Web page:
The beach is open, but it’s in no position to accommodate business, according to vendors along the recently reopened stretch at Worthing, Christ Church.
When Barbados TODAY visited the area, large outfall pipes lined the once popular beach and the air was filled with the putrid smell of garbage. The owners of small kiosks, as well as beach chair vendors whose businesses were once well patronized, continued to be avoided by tourists and locals alike.
While they were happy that the beach has reopened, the frustrated vendors pleaded with authorities to help them return the area to a state of normalcy, following months of closure.
“I would like them to finish the job, that’s all I want,” said Rodney Marshall, a beach chair vendor of over 30 years.
“With all the pipes here, I can’t work. If old people come here, they can’t step over those pipes. The bricks are still here. They should never have opened the beach with all of the pipes on the beach like this.”
With his livelihood still on the rocks, Marshall added, “right now I can’t pay my bills”.
“I am not only vexed because they said the beach is open, I am also upset because the beach is so dirty. At least clean up the beach first or get some people together and clean up the beach,” he said.
Amid mounting pressure from tourism stakeholders and the Member of Parliament for the area, Ralph Thorne, the Ministry of Energy and Water Resource Management announced on Christmas Eve that the beach would reopen to the public.
Another man who washed cars before the beach became inaccessible indicated that prior to the build-up of sewage in the nearby Graeme Hall swamp, the Worthing Beach was “a money spot”, where thousands of tourists would visit each year. He was disappointed with its prolonged closure.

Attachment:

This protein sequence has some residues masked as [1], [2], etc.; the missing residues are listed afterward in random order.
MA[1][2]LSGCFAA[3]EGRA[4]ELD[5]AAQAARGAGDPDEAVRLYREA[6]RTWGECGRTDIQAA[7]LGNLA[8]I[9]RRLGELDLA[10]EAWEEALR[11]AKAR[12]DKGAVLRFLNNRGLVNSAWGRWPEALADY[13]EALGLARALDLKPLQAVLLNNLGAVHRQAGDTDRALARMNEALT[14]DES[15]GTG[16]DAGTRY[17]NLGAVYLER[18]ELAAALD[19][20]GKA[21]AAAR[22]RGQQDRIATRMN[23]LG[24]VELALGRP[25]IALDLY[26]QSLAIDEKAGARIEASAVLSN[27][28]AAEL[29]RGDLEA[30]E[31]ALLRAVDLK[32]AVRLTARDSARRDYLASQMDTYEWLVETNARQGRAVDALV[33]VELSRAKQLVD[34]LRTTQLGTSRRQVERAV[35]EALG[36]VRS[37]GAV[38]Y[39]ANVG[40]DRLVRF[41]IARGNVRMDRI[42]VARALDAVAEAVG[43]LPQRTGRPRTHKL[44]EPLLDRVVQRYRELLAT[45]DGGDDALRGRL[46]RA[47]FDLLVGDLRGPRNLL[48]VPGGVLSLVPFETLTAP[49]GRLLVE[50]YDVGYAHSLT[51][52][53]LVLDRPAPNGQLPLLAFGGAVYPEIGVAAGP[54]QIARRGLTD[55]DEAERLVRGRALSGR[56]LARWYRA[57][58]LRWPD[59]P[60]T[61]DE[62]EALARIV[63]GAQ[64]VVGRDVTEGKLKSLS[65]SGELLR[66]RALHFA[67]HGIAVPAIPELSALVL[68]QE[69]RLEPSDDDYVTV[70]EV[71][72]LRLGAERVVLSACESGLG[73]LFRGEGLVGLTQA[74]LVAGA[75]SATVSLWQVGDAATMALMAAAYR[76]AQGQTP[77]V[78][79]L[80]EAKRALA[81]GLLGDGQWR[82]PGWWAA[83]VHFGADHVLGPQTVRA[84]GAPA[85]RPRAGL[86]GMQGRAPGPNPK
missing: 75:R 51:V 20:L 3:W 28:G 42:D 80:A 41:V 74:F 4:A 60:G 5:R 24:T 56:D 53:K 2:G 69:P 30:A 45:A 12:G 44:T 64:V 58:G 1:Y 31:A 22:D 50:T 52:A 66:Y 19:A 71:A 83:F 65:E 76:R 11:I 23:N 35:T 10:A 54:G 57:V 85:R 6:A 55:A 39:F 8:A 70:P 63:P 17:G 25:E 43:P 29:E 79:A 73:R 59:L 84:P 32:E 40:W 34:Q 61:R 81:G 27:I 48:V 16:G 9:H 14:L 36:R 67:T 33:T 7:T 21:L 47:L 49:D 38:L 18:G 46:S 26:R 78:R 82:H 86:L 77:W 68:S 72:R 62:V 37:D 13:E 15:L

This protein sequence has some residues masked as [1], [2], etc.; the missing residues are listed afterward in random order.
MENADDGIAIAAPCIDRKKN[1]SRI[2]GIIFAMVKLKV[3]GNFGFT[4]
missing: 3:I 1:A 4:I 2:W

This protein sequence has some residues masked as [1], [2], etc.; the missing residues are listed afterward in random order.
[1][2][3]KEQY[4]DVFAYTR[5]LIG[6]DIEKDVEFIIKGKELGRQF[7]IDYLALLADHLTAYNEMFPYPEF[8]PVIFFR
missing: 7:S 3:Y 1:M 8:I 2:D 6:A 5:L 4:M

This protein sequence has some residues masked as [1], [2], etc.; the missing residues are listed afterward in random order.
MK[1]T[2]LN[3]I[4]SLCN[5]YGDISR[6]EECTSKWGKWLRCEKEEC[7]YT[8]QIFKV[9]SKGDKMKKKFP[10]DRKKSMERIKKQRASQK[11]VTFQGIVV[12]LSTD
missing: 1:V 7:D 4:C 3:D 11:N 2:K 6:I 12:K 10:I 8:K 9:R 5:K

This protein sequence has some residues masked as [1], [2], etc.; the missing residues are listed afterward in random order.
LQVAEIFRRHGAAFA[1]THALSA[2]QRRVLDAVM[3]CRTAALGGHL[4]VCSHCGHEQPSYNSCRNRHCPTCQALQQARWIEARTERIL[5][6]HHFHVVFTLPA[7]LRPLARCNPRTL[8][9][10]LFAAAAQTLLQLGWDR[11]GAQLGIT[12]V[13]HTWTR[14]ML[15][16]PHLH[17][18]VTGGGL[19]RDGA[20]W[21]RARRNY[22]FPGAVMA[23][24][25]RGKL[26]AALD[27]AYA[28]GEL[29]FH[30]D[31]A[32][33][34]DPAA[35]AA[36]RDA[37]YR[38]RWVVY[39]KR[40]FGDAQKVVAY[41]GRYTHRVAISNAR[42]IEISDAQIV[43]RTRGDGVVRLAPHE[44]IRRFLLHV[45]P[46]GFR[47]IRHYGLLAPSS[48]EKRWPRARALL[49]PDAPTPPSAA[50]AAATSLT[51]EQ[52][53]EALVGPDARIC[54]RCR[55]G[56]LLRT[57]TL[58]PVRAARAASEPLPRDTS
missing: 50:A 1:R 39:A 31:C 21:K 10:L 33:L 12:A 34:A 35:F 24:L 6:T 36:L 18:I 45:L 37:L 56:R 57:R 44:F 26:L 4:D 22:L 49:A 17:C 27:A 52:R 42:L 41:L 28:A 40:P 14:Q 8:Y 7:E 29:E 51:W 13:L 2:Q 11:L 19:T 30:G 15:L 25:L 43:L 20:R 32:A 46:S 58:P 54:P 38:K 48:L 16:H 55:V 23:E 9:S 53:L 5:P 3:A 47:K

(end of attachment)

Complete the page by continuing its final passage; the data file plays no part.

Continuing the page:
Meanwhile, Ann Applewaite, the owner of a kiosk that was once swarming with tourists, called for an ease from the National Conservation Commission (NCC) on the monthly rent charged for the use of the booths.
“It is not only fair, but it is principle . . . . An ease would make us feel like it was worth it to be here day in and day out, even when business was not coming in,” she contended.
“It is a lovely beach, very beautiful. Before they had the [no bathing] signs on the beach, business here was very good . . . . However, the situation with the sewage is causing a problem. Government, I believe, is doing the best it can to work it out, but in doing that the problem still remains . . . because they’re trying to sort the sewage out and while doing that, the beach is closed off.
“Where does that leave us? We still have bills to pay, but if the business is not coming, then how can you get the rent to pay?” asked the frustrated vendor.
Applewaite also renewed calls for government to continue pursuing a permanent fix to the longstanding sewage issues, even as she remained hopeful that the reopening of the beach would bring improved fortunes.
“I am very hopeful, because it was supposed to be reopened for a little while now. I think that it could generate so much more business, not just for me, but for everyone else in the area,” she added.